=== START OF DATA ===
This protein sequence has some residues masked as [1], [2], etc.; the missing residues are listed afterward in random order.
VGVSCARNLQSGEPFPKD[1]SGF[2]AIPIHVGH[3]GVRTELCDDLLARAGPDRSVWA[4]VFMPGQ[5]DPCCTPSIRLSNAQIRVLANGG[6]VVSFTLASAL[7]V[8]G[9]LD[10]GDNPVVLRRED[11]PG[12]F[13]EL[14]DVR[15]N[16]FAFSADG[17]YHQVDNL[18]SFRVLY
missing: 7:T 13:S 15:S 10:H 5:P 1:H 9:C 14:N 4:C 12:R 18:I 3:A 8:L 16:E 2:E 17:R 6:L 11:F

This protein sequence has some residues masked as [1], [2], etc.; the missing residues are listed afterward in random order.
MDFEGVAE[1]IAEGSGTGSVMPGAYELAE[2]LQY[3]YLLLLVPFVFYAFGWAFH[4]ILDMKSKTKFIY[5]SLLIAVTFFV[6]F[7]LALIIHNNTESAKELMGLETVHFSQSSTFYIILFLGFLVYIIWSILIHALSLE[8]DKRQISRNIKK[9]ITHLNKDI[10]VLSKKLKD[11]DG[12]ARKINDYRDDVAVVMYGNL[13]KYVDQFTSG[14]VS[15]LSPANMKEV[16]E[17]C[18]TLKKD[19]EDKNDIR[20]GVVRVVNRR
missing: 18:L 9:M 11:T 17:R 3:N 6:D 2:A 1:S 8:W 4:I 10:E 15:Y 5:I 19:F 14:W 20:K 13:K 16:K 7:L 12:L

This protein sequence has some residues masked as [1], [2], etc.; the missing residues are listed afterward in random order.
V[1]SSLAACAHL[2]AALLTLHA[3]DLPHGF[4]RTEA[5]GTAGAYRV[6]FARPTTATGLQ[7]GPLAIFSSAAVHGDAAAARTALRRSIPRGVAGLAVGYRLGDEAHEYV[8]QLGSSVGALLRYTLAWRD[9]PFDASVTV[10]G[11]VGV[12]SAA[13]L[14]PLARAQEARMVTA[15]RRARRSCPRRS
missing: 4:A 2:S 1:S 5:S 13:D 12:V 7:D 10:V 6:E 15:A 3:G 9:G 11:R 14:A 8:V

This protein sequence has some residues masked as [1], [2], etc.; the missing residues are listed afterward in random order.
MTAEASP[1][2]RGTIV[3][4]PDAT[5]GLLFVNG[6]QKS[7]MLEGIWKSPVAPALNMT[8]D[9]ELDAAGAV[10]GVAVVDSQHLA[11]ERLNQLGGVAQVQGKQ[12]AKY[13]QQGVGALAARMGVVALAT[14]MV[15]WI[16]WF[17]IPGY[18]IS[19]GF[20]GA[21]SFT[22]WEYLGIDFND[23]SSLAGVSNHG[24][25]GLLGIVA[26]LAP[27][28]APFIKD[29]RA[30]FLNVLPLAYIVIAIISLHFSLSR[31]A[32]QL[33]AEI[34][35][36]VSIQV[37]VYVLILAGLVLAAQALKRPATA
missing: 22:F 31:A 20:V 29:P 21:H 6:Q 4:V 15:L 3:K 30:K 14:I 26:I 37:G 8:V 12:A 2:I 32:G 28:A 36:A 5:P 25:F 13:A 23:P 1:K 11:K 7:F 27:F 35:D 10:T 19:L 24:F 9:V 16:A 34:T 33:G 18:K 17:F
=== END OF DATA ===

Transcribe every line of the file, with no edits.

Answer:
This protein sequence has some residues masked as [1], [2], etc.; the missing residues are listed afterward in random order.
VGVSCARNLQSGEPFPKD[1]SGF[2]AIPIHVGH[3]GVRTELCDDLLARAGPDRSVWA[4]VFMPGQ[5]DPCCTPSIRLSNAQIRVLANGG[6]VVSFTLASAL[7]V[8]G[9]LD[10]GDNPVVLRRED[11]PG[12]F[13]EL[14]DVR[15]N[16]FAFSADG[17]YHQVDNL[18]SFRVLY
missing: 7:T 13:S 15:S 10:H 5:P 1:H 9:C 14:N 4:C 12:R 18:I 3:A 8:L 16:E 2:E 17:R 6:L 11:F

This protein sequence has some residues masked as [1], [2], etc.; the missing residues are listed afterward in random order.
MDFEGVAE[1]IAEGSGTGSVMPGAYELAE[2]LQY[3]YLLLLVPFVFYAFGWAFH[4]ILDMKSKTKFIY[5]SLLIAVTFFV[6]F[7]LALIIHNNTESAKELMGLETVHFSQSSTFYIILFLGFLVYIIWSILIHALSLE[8]DKRQISRNIKK[9]ITHLNKDI[10]VLSKKLKD[11]DG[12]ARKINDYRDDVAVVMYGNL[13]KYVDQFTSG[14]VS[15]LSPANMKEV[16]E[17]C[18]TLKKD[19]EDKNDIR[20]GVVRVVNRR
missing: 18:L 9:M 11:T 17:R 3:N 6:D 2:A 1:S 8:W 4:I 10:E 15:Y 5:I 19:F 14:W 20:K 13:K 16:K 7:L 12:L

This protein sequence has some residues masked as [1], [2], etc.; the missing residues are listed afterward in random order.
V[1]SSLAACAHL[2]AALLTLHA[3]DLPHGF[4]RTEA[5]GTAGAYRV[6]FARPTTATGLQ[7]GPLAIFSSAAVHGDAAAARTALRRSIPRGVAGLAVGYRLGDEAHEYV[8]QLGSSVGALLRYTLAWRD[9]PFDASVTV[10]G[11]VGV[12]SAA[13]L[14]PLARAQEARMVTA[15]RRARRSCPRRS
missing: 4:A 2:S 1:S 5:S 13:D 12:V 7:D 10:V 6:E 15:A 3:G 9:G 11:R 14:A 8:V

This protein sequence has some residues masked as [1], [2], etc.; the missing residues are listed afterward in random order.
MTAEASP[1][2]RGTIV[3][4]PDAT[5]GLLFVNG[6]QKS[7]MLEGIWKSPVAPALNMT[8]D[9]ELDAAGAV[10]GVAVVDSQHLA[11]ERLNQLGGVAQVQGKQ[12]AKY[13]QQGVGALAARMGVVALAT[14]MV[15]WI[16]WF[17]IPGY[18]IS[19]GF[20]GA[21]SFT[22]WEYLGIDFND[23]SSLAGVSNHG[24][25]GLLGIVA[26]LAP[27][28]APFIKD[29]RA[30]FLNVLPLAYIVIAIISLHFSLSR[31]A[32]QL[33]AEI[34][35][36]VSIQV[37]VYVLILAGLVLAAQALKRPATA
missing: 22:F 31:A 20:V 29:P 21:H 6:Q 4:V 15:L 3:K 30:K 14:I 26:I 37:G 8:V 12:A 2:I 32:G 28:A 36:A 5:P 25:F 13:A 23:P 1:K 11:K 7:F 27:F 35:D 10:T 19:L 24:F 9:V 16:A 34:T 33:G 18:K 17:F